Effects of Ear Infection on the Brain
Ear infections, also called otitis media, can become severe and cause distress, particularly in infants and children. Infants are more susceptible to ear infections because their auditory canals are more horizontal compared to older children and adults, and this leads to trapped fluids in the ear. Ear infections can be caused by bacterial and viral infections that spread from the nasal passages, sinuses, throat, lungs and other areas. Delicate inner ear structures such as the ear drum may be damaged in severe or prolonged infections, leading to hearing loss. Ear infections also can affect the brain. Due to the proximity, an infection in the ears can gain access to the brain tissues, causing a number of complications.
Vertigo and Imbalance
Vertigo or dizziness causes spinning sensation and loss of balance. This disorder can be caused by infections in the inner ear, which contains structures such as the semicircular canals that allow the body to perceive motion and body positioning. This information from the inner ear is then carried to the brain by the eighth cranial nerve, which is called the vestibulocochlear nerve. The Merck Manual warns that ear infections can lead to inflammation of this nerve, causing vertigo and loss of balance 1.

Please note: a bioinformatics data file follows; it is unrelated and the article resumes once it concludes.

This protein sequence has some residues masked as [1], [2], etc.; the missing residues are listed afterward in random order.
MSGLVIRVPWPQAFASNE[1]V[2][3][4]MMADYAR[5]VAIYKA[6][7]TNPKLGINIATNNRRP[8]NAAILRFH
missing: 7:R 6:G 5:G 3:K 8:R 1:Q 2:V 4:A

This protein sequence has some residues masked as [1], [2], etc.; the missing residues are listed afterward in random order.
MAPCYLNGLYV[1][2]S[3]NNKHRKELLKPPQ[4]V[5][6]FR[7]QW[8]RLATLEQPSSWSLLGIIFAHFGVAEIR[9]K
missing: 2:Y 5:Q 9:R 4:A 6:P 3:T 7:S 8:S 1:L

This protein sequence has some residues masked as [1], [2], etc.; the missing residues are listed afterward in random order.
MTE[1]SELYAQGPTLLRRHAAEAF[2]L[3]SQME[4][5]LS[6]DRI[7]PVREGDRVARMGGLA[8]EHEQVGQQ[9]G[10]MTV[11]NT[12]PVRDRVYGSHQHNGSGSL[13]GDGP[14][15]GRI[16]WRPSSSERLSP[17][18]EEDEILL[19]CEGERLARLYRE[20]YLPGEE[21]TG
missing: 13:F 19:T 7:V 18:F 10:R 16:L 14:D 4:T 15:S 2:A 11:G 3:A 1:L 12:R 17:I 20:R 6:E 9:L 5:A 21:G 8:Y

The Merck Manual notes that bacterial and viral ear infections in both children and adults can lead to meningitis, an acute inflammation in the covering of the brain 12. The infection and inflammation can involve the subarachnoid space between the middle layer, called the arachnoid mater, and the thin inner layer, called meninges, that surround the brain and spinal cord. Symptoms of meningitis include a stiff neck, fever and headache. Infants and children may also appear irritable and drowsy and may exhibit little appetite. In severe cases, meningitis can spread to blood vessels in the brain, causing blood clots that can lead to a stroke. The inflammation can also cause damage, swelling and bleeding in the brain tissues.
Ear infections that stem from the middle ear can spread to the venous drainage of the brain, causing a brain lesion or abscess. A brain abscess is a localized infection in the brain parenchyma that can develop from a collection of pus to a capsule area of infection in approximately two weeks. A brain abscess is a potentially fatal condition that can lead to death or permanent damage to the brain. Treating ear infections in the early stages with the right antibiotics helps to prevent brain lesions.
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